Expert Warns: Avoid This 'Major Vector' of COVID
Household gatherings have become a "major vector" of coronavirus spread, said Health and Human Services Secretary Alex Azar on Friday, the day the United States recorded the most new COVID-19 cases since the pandemic began.
At least 82,600 new cases were reported on Friday. According to the New York Times, there has been a 40% rise in COVID-related hospitalizations in the last week, and at least 14 states have set hospitalization records.
"This is being driven by individual behaviors at this point," Azar told CNN. "We've got to keep focused on washing our hands, watching our distance and wearing our face coverings when we can't watch our distance and in particular being careful in household gatherings. This has become a major vector of disease spread." Read on, and to ensure your health and the health of others, don't miss these Sure Signs You've Already Had Coronavirus.
Small gatherings drive "distressing" surge
Azar's comments about the source of the surge echo assessments made by other health officials recently.
"Unfortunately we're seeing a distressing trend here in the United States," said Jay Butler, the CDC's deputy director for infectious diseases, about the rise in cases on Wednesday. He attributed it partially to cooler weather. "Smaller, more intimate gatherings of family, friends and neighbors may be driving transmission as well, especially as they move indoors."
Today, the surge is more widespread. The last time the U.S. hit a case peak—76,533 on July 17—four states were responsible for 40,000 cases: Florida, California, Arizona and Texas, the Washington Post noted. On Friday, 11 states contributed to that same number of cases. In the last two weeks, 24 states have broken their records for daily new caseloads.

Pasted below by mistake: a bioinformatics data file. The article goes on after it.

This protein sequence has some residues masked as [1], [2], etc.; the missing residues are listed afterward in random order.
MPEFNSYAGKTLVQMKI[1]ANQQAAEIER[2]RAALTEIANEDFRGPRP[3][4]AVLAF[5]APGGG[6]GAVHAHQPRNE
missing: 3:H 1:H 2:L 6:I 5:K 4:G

"I recognize that we are all getting tired of the impact that COVID-19 has had on our lives. We get tired of wearing masks, but it continues to be as important as it's ever been, and I would say it's more important than ever as we move into the fall season," said Butler.
Thanksgiving may be a superspreader event
Officials have encouraged Americans to rethink Thanksgiving plans to protect relatives who may be particularly vulnerable to the virus.
Last week, Dr. Anthony Fauci, the nation's top infectious-disease expert, called Thanksgiving gatherings "a risk."
"Given the fluid and dynamic nature of what's going on right now in the spread and the uptick of infections, I think people should be very careful and prudent about social gatherings," he said. "Particularly when members of the family might be at a risk because of their age or their underlying condition … you may have to bite the bullet and sacrifice that social gathering."
"COVID fatigue" may also be driving the increase in cases, as Americans tire of social restrictions and become more lax about best practices to prevent infection, despite the fact that no vaccine or cure is in sight.
"Simple things that we all could be doing: Wear your mask, keep that six-foot distance, and don't congregate indoors, whatever you do, and wash your hands," said Dr. Francis Collins, director of the National Institutes of Health, said on NPR's "Morning Edition" Tuesday. "People are tired of it, and yet the virus is not tired of us," he said.
As for yourself, it bears repeating: Do everything you can to prevent getting—and spreading—COVID-19 in the first place: Mask, get tested if you think you have coronavirus, avoid crowds (and bars, and house parties), practice social distancing, only run essential errands, wash your hands regularly, and to get through this pandemic at your healthiest, don't miss these 35 Places You're Most Likely to Catch COVID.